“Family meetings represent a reliable forum for the education of family members—particularly those not active in the management of the business—about the state of the business, its financial performance, its strategy and the competitive dynamics it faces. Family meetings also offer a safe haven in which to teach family members about the various rights and responsibilities that accompany being a business owner and manager.” – Ernesto Poza, Family Business
No one knows this to be truer than Diana “Dini” Cecil Pickering, Family Office Director and Vice Chairman of the Board of Directors for the Biltmore Company. As the leadership of Biltmore transitioned to its sixth generation, Dini saw the importance of establishing a family council. Despite hesitant acceptance by prior leadership, Dini persevered. Today, the family office is as crucial as to Biltmore as is the 250 room chateau.
Dini shared some her family’s lessons learned from developing a family council, holding family meetings, authoring policies, learning to work together effectively, and ultimately developing an enduring trust. She shared these lessons so that other families can benefit from her family’s experience:
Find a family leader who is willing to drive the process ahead.
As you begin the process of working together as a family, encourage a family leader who is willing to drive the process ahead—who is fully committed to developing the process by which the family will come together on specific issues.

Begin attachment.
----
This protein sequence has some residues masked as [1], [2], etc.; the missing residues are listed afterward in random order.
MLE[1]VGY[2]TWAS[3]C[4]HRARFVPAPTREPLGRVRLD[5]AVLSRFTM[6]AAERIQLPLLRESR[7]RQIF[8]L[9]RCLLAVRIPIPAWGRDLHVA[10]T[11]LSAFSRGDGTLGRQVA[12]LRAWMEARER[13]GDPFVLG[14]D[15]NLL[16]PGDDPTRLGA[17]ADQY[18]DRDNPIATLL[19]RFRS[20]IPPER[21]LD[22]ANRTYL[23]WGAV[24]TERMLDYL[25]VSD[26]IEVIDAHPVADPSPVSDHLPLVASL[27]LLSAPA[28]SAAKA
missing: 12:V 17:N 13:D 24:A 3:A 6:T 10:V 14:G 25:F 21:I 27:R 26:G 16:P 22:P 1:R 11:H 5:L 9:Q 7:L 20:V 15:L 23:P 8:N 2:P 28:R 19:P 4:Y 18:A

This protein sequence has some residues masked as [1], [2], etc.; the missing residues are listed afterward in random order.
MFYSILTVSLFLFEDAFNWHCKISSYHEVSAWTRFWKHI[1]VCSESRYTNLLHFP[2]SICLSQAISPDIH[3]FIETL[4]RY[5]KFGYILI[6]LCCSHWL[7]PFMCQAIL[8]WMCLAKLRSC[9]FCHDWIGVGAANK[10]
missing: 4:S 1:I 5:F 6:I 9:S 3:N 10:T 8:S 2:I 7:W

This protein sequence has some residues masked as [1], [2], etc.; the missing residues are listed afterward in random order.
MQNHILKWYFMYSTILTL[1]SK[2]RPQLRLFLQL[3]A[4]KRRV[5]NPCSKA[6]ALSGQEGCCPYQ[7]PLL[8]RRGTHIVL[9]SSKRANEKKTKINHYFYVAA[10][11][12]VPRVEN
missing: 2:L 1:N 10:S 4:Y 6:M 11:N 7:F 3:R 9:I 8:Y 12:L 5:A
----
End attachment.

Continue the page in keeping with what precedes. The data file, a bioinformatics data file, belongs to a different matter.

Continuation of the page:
Don’t feel like you must go it alone, particularly when addressing difficult issues.
Make time for fun.
When planning family meetings, make sure to leave time for unplanned fun—don’t be too organized about this aspect of the meeting—allow for spontaneity and the natural flow of relationship building.
Compromise is important in developing family policies—be open to everyone’s point of view and find the common ground from which to build.
It’s about the journey.
“It’s all about the journey—and in this case, it is not so much the end results that matter the most. It’s not about the specific policies that are developed or the educational programs that are presented,” says Dini. “It’s about the process of learning to work together as a family, to communicate effectively, to support one another,and to develop and enduring trust.”
By Hudson Shelby (MBA ’12)